The most incisive guide to issues facing the American family today . . . An invaluable resource for anyone wishing to stay on the cutting edge of research on family trends.

-W. Bradford Wilcox
Associate Professor of Sociology, University of Virginia 

Separating the Men from the Boys


Bryce J. Christensen and Robert W. Patterson


Do young women shortchange themselves when they settle for premarital cohabitation rather than marriage plain and simple? A study by Arif Mamun of Mathematic Policy Research suggests that women literally do shortchange themselves, finding that old-fashioned matrimony, even in a day of increased prevalence of cohabitation, still generates a sizeable and robust “wage premium” for men that is greater than the premium that accrues to cohabiting boys.

Using data representing nearly 1,500 white males who participated in the twelfth through nineteenth waves (1990–2000) of the National Longitudinal Survey of Youth, Mamun conducted longitudinal and cross-section log-wage regressions to measure the effects of marital status on men’s wages. In his cross-sectional analysis, the researcher found that the wage premium was more than 21 percent for married men, but only 6.5 percent for cohabiting men, relative to never-married and non-cohabiting men. In both cases, the coefficients were statistically significant: p<.01 for husbands and p<.05 for cohabitants. Both effects on men’s wages remained statistically significant in longitudinal regressions that controlled for selection effects and differential wage growth, even as the size of the premium was reduced for both categories. These regressions also determined that the marital premium increased slowly, but surely, over the length of marriage, as wages rose 1.6 percent for each additional year of marriage.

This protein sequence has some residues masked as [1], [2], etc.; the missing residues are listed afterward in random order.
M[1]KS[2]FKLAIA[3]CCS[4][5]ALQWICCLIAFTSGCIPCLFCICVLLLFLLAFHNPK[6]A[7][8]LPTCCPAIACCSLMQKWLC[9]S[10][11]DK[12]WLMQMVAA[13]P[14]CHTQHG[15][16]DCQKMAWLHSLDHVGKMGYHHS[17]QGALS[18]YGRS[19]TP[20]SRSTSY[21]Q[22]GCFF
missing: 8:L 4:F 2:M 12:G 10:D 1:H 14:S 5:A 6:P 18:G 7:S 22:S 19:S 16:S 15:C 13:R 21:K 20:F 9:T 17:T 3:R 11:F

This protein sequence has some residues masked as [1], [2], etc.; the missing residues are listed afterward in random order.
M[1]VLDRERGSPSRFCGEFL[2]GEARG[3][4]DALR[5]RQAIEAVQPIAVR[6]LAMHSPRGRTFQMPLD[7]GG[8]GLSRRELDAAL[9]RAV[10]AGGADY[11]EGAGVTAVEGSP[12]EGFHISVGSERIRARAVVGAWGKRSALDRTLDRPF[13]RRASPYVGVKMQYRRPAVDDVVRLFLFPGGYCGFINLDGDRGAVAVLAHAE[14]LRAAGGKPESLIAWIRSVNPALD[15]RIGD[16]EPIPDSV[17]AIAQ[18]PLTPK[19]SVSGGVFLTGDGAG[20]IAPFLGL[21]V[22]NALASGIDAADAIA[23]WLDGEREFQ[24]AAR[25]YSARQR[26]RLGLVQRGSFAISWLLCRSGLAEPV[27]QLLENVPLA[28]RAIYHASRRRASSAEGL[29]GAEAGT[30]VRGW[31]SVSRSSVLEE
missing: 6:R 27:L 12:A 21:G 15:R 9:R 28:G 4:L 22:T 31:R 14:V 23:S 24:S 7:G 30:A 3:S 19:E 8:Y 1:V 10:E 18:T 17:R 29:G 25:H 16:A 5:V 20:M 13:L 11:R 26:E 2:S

In other statistical models that assessed wage differences among different kinds of cohabiting arrangements (one that ends in marriage, one that ends in separation, and one that continues), Mamun found that “the cohabitation premium accrues only to those who marry later on, but not to men in the other two categories.” Yet unlike the marriage premium, there was no statistically significant duration effect of cohabitation on men’s earnings. In essence, these results suggest that if a cohabiting woman wants her partner to earn more money, she needs to marry him.

Mamun may be among the first researchers to discover a cohabitation-wage premium, yet he ironically believes his findings warrant public affirmation of a behavior that was considered scandalous not long ago. Fearing that “healthy marriage” policies since the George W. Bush era ignore or downplay cohabitation, the researcher seems to believe that welfare policies should also promote cohabitation as a means to enhance family well-being. Yet if he were honest with his own data, which clearly signal a wage penalty for cohabiting men relative to their married peers, the Mathematic researcher would understand the virtue of upholding the social ideal that delivers the best outcomes for women and children, not a pale substitute.

(Arif Mamun, “Cohabitation Premium in Men’s Earnings: Testing the Joint Human Capital Hypothesis,” forthcoming inJournal of Family and Economic Perspectives.)

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